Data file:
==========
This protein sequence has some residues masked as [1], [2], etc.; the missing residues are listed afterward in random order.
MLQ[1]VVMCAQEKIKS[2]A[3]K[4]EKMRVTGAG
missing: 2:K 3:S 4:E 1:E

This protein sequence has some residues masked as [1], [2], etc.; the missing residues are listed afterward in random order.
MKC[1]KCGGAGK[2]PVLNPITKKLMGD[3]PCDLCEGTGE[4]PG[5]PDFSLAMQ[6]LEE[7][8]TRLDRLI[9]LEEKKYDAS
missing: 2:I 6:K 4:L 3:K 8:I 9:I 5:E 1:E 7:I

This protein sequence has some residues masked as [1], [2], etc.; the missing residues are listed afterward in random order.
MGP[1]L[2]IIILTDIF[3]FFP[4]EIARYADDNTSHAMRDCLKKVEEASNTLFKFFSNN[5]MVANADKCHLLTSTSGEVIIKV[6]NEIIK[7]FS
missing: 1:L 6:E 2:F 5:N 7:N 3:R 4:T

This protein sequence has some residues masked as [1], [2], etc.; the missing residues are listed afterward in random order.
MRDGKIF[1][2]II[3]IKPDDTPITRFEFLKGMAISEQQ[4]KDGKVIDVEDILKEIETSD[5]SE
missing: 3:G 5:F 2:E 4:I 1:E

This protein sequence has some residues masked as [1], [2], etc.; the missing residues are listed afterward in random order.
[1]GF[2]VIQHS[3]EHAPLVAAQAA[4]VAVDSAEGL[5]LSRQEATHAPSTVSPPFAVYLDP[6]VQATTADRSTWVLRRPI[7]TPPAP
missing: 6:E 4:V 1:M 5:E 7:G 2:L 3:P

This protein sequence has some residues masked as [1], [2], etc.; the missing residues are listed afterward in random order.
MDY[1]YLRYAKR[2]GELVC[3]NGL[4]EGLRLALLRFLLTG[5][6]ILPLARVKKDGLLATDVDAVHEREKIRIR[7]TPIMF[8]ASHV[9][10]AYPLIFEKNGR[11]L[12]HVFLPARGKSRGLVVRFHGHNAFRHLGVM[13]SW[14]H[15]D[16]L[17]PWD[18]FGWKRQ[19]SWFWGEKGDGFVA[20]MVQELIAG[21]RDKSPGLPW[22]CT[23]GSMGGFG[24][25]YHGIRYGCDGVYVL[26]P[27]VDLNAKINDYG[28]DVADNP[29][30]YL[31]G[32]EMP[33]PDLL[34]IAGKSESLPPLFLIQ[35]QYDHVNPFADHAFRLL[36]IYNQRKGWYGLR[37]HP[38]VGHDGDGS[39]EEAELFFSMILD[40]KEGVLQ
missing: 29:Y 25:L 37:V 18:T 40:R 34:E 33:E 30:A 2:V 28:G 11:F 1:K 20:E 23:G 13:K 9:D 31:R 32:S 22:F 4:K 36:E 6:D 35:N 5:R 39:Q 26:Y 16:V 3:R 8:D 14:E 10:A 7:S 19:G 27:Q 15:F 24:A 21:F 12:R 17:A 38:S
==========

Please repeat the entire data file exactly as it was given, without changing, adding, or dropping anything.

This protein sequence has some residues masked as [1], [2], etc.; the missing residues are listed afterward in random order.
MLQ[1]VVMCAQEKIKS[2]A[3]K[4]EKMRVTGAG
missing: 2:K 3:S 4:E 1:E

This protein sequence has some residues masked as [1], [2], etc.; the missing residues are listed afterward in random order.
MKC[1]KCGGAGK[2]PVLNPITKKLMGD[3]PCDLCEGTGE[4]PG[5]PDFSLAMQ[6]LEE[7][8]TRLDRLI[9]LEEKKYDAS
missing: 2:I 6:K 4:L 3:K 8:I 9:I 5:E 1:E 7:I

This protein sequence has some residues masked as [1], [2], etc.; the missing residues are listed afterward in random order.
MGP[1]L[2]IIILTDIF[3]FFP[4]EIARYADDNTSHAMRDCLKKVEEASNTLFKFFSNN[5]MVANADKCHLLTSTSGEVIIKV[6]NEIIK[7]FS
missing: 1:L 6:E 2:F 5:N 7:N 3:R 4:T

This protein sequence has some residues masked as [1], [2], etc.; the missing residues are listed afterward in random order.
MRDGKIF[1][2]II[3]IKPDDTPITRFEFLKGMAISEQQ[4]KDGKVIDVEDILKEIETSD[5]SE
missing: 3:G 5:F 2:E 4:I 1:E

This protein sequence has some residues masked as [1], [2], etc.; the missing residues are listed afterward in random order.
[1]GF[2]VIQHS[3]EHAPLVAAQAA[4]VAVDSAEGL[5]LSRQEATHAPSTVSPPFAVYLDP[6]VQATTADRSTWVLRRPI[7]TPPAP
missing: 6:E 4:V 1:M 5:E 7:G 2:L 3:P

This protein sequence has some residues masked as [1], [2], etc.; the missing residues are listed afterward in random order.
MDY[1]YLRYAKR[2]GELVC[3]NGL[4]EGLRLALLRFLLTG[5][6]ILPLARVKKDGLLATDVDAVHEREKIRIR[7]TPIMF[8]ASHV[9][10]AYPLIFEKNGR[11]L[12]HVFLPARGKSRGLVVRFHGHNAFRHLGVM[13]SW[14]H[15]D[16]L[17]PWD[18]FGWKRQ[19]SWFWGEKGDGFVA[20]MVQELIAG[21]RDKSPGLPW[22]CT[23]GSMGGFG[24][25]YHGIRYGCDGVYVL[26]P[27]VDLNAKINDYG[28]DVADNP[29][30]YL[31]G[32]EMP[33]PDLL[34]IAGKSESLPPLFLIQ[35]QYDHVNPFADHAFRLL[36]IYNQRKGWYGLR[37]HP[38]VGHDGDGS[39]EEAELFFSMILD[40]KEGVLQ
missing: 29:Y 25:L 37:V 18:T 40:R 34:E 33:E 30:A 2:V 28:G 11:F 1:K 20:E 23:G 13:K 9:D 31:R 32:S 22:F 4:K 36:E 6:D 35:N 5:R 39:Q 26:Y 16:V 3:R 8:D 14:E 10:A 7:S 19:G 27:Q 15:F 24:A 21:F 12:R 17:A 38:S